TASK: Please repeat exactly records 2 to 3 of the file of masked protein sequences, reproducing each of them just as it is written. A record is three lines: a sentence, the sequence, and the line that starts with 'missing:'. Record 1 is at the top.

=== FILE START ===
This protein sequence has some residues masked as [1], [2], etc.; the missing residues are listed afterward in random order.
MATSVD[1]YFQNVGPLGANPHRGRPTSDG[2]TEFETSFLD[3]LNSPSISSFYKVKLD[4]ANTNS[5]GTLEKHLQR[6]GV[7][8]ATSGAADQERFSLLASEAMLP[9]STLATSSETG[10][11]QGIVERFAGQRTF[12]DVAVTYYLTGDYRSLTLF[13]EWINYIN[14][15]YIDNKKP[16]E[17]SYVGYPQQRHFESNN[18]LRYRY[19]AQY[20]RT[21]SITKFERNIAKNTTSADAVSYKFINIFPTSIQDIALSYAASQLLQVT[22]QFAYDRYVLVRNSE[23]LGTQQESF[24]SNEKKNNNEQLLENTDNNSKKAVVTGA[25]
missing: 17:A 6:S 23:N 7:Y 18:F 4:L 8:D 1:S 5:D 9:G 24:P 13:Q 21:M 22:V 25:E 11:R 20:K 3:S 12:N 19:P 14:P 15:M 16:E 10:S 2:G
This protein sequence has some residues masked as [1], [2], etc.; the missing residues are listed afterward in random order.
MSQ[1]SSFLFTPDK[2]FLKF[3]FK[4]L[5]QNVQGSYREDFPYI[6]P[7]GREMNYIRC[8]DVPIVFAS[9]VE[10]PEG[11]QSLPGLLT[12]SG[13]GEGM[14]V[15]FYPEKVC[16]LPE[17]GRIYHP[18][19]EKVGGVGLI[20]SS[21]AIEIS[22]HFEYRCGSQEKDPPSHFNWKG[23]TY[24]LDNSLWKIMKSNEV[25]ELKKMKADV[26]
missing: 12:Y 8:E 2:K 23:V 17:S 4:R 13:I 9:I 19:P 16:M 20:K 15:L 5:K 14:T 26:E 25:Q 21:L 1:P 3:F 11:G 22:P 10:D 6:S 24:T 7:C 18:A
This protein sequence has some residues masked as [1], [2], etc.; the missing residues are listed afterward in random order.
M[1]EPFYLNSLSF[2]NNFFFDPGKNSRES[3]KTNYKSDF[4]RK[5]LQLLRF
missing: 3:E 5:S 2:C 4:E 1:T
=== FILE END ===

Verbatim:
This protein sequence has some residues masked as [1], [2], etc.; the missing residues are listed afterward in random order.
MSQ[1]SSFLFTPDK[2]FLKF[3]FK[4]L[5]QNVQGSYREDFPYI[6]P[7]GREMNYIRC[8]DVPIVFAS[9]VE[10]PEG[11]QSLPGLLT[12]SG[13]GEGM[14]V[15]FYPEKVC[16]LPE[17]GRIYHP[18][19]EKVGGVGLI[20]SS[21]AIEIS[22]HFEYRCGSQEKDPPSHFNWKG[23]TY[24]LDNSLWKIMKSNEV[25]ELKKMKADV[26]
missing: 12:Y 8:E 2:K 23:V 17:S 4:R 13:I 9:I 19:P 16:M 20:K 15:L 5:K 14:T 26:E 25:Q 21:L 1:P 3:F 11:G 22:P 10:D 6:S 24:T 7:C 18:A
This protein sequence has some residues masked as [1], [2], etc.; the missing residues are listed afterward in random order.
M[1]EPFYLNSLSF[2]NNFFFDPGKNSRES[3]KTNYKSDF[4]RK[5]LQLLRF
missing: 3:E 5:S 2:C 4:E 1:T